A University of Auckland study, just published in the New Zealand Medical Journal, compares the survival of cancer patients diagnosed between 2006 and 2010 in New Zealand and Australia where similar data and health care systems operate. Both countries also have similar training programmes for health professionals.
The study, led by Professor Mark Elwood, a professor of cancer epidemiology at the University of Auckland, investigated identical period survival data for 18 cancers that accounted for more than 50 deaths per year in New Zealand.
Cancer survival (from time of diagnosis), was found to be lower in New Zealand than Australia with five-year relative survival at 4.2 percent lower for women and 3.8 percent lower for men (for all cancers).
Of 18 cancers, 14 showed lower survival in New Zealand, the exceptions being melanoma, myeloma, mesothelioma and cervical cancer.
“For most cancers, the differences in survival were greatest at one year after diagnosis, becoming smaller later on,” says Professor Elwood. “Only for breast cancer, did the survival difference increased with time after diagnosis.”
“The lower survival in New Zealand and the higher mortality rates shown in research published earlier this year, suggest that further improvements in recognition, diagnosis, issues of early management in primary care and time intervals to diagnosis and treatment may be particularly important,” he says.
In New Zealand, the difference for all cancer combined equates with about 341 deaths each year for men and 364 deaths each year for women. This is calculated as deaths from cancer in five years from diagnosis, taking into account background mortality from other causes.
This is 11.7 percent of cancer deaths within five years of diagnosis in men and 12.1 percent in women.
“These estimates are approximate and may be conservative,” says Professor Elwood. “A fuller assessment would use ethnic and age-specific comparisons.”
Comparisons of cancer survival to investigate international differences (already published) have been conducted in Europe (eg EUROCARE) and extended globally with the CONCORD study that looked at Australia, but not New Zealand.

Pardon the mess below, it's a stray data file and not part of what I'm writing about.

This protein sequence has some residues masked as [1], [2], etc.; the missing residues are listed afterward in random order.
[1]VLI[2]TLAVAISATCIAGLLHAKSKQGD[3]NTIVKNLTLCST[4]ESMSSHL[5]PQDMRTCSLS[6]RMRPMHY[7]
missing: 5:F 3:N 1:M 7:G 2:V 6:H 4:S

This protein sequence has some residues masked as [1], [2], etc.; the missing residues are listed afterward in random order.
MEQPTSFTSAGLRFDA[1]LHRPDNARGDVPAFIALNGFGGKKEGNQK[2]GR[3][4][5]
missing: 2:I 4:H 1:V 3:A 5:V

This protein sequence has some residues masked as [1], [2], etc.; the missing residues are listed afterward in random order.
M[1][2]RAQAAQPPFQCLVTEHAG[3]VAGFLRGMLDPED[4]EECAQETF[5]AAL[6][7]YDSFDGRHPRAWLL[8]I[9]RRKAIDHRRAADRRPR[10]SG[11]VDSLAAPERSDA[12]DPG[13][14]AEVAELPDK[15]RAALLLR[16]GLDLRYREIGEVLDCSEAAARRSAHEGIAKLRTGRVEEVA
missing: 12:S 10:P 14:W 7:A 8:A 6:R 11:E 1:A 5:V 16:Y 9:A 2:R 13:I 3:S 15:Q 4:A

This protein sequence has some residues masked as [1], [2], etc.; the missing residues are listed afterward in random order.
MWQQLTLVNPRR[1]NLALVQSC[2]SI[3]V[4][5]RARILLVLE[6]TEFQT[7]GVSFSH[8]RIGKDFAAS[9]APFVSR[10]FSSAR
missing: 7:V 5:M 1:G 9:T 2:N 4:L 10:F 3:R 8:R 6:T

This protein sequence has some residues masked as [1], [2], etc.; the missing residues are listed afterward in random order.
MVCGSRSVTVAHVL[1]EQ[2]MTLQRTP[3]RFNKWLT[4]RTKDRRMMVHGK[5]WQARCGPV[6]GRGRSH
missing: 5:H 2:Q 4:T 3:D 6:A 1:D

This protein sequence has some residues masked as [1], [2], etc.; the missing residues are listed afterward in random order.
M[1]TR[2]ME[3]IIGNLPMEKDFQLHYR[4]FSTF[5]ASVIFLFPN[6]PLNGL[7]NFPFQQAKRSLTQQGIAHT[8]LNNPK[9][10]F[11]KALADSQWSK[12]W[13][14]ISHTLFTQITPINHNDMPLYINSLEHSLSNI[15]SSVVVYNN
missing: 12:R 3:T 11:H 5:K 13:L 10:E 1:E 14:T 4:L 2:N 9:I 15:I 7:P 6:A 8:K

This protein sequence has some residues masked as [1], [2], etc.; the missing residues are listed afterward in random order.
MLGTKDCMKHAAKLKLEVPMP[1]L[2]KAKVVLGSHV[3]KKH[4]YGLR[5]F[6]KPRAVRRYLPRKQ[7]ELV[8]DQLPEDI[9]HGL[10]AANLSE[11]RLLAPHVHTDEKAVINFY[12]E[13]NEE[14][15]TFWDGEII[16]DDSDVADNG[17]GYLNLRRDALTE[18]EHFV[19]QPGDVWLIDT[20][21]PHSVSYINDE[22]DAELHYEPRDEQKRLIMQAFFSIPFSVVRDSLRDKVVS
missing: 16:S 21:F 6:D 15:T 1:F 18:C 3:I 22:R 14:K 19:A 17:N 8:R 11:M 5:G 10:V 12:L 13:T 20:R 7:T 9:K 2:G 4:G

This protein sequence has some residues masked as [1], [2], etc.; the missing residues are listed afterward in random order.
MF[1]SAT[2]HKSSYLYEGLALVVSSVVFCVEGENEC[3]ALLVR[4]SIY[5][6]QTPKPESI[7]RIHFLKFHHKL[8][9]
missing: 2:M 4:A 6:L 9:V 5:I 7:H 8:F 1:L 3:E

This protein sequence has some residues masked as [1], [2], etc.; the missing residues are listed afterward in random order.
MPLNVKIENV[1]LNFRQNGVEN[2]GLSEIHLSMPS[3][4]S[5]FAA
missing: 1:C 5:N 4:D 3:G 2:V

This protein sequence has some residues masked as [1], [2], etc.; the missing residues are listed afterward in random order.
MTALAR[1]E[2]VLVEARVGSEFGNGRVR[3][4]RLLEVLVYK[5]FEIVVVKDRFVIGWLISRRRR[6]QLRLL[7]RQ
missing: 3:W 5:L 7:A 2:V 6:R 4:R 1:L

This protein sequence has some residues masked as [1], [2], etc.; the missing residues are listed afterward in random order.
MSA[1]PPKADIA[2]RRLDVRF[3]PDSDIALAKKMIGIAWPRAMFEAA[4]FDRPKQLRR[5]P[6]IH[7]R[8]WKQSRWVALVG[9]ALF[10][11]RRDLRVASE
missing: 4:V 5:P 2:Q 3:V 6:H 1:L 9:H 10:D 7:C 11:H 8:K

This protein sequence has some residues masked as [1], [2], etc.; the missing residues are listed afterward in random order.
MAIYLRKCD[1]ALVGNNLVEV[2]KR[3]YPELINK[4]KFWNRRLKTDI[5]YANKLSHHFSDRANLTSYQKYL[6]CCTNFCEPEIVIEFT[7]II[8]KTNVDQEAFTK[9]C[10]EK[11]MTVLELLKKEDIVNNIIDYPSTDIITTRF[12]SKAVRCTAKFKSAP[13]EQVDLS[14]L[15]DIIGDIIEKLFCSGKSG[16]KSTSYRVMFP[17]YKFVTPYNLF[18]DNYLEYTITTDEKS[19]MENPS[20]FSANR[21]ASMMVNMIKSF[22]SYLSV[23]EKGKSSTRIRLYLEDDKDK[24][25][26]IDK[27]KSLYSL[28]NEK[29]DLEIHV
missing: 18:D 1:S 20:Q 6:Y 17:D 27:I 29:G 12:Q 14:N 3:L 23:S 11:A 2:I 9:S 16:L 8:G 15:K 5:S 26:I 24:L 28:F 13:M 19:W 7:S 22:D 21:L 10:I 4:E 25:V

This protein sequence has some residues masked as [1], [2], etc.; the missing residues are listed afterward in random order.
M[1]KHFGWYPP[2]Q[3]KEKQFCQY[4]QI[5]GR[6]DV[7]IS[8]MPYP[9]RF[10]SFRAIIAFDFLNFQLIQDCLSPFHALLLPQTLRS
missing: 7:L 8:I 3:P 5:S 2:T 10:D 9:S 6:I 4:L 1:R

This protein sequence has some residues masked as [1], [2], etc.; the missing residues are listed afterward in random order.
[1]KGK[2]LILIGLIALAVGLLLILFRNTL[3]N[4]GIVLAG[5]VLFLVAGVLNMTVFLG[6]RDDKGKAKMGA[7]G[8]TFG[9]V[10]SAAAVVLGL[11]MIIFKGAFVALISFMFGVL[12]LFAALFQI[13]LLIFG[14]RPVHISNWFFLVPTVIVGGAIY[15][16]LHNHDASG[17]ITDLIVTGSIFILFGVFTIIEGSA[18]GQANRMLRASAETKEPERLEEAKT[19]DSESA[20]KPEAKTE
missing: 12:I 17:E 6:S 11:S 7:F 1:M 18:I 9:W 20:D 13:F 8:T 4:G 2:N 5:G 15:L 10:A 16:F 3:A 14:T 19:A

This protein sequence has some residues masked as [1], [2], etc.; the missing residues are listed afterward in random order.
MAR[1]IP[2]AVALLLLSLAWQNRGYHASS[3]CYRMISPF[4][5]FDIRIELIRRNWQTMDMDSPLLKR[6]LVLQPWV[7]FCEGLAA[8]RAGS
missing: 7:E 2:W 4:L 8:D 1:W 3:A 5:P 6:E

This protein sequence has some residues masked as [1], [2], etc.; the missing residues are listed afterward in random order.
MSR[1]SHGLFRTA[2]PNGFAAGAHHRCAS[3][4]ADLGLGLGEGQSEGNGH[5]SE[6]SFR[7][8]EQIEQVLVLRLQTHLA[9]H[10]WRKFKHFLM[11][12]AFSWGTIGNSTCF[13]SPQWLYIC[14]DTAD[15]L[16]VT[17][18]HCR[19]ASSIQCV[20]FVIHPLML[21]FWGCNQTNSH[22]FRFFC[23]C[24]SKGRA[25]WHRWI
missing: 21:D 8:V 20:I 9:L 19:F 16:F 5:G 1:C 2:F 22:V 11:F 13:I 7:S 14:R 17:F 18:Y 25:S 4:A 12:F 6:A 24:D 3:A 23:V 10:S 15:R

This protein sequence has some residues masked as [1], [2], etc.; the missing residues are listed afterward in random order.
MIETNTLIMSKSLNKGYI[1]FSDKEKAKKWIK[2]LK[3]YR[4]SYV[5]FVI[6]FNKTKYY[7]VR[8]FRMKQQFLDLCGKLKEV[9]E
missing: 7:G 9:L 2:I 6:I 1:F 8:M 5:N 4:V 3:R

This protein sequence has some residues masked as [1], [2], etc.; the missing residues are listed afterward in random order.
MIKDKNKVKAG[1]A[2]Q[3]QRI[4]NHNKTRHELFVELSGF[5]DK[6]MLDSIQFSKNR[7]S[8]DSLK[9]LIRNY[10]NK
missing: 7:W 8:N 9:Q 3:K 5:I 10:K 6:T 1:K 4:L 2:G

“In the international comparisons, Australia shows very good overall cancer survival outcomes similar to those from Canada and Sweden, and better than those in the United Kingdom and Denmark,” says Professor Elwood. “Cancer survival has improved substantially in both Australia and New Zealand over recent years.”
The lower survival in New Zealand than in Australia is seen for most cancers, including for the leading causes of cancer death – lung and colorectal cancers,” he says. “This suggests a health system issue rather than a biological or treatment issue specific to certain types of cancer.”
“The demonstration of these substantial survival deficits compared to a neighbouring country should stimulate local and national, clinical and health management, attention and actions,” says Professor Elwood.
“The pattern of survival differences seen for most cancers, (apparent in the first year from diagnosis and continuing at 5 and 10 years without change), strongly suggests the reasons relate to diagnosis and initial presentation,” he says. “These relate in turn to awareness of symptoms, time intervals to referral, investigation, and diagnosis.”
This pattern of survival differences, when also seen in European and international comparisons, has resulted in international efforts to improve the early management of patients in primary care and referral processes, he says.
Professor Elwood is conducting a related University of Auckland study of the investigation of cancer symptoms by GPs. This is a national survey linked to the International Cancer Benchmarking Partnership, an organisation set up to investigate reasons for the differences in cancer survival between different countries. It will be completed early next year and is funded by the Faculty of Medical and Health’s Research Development Fund.
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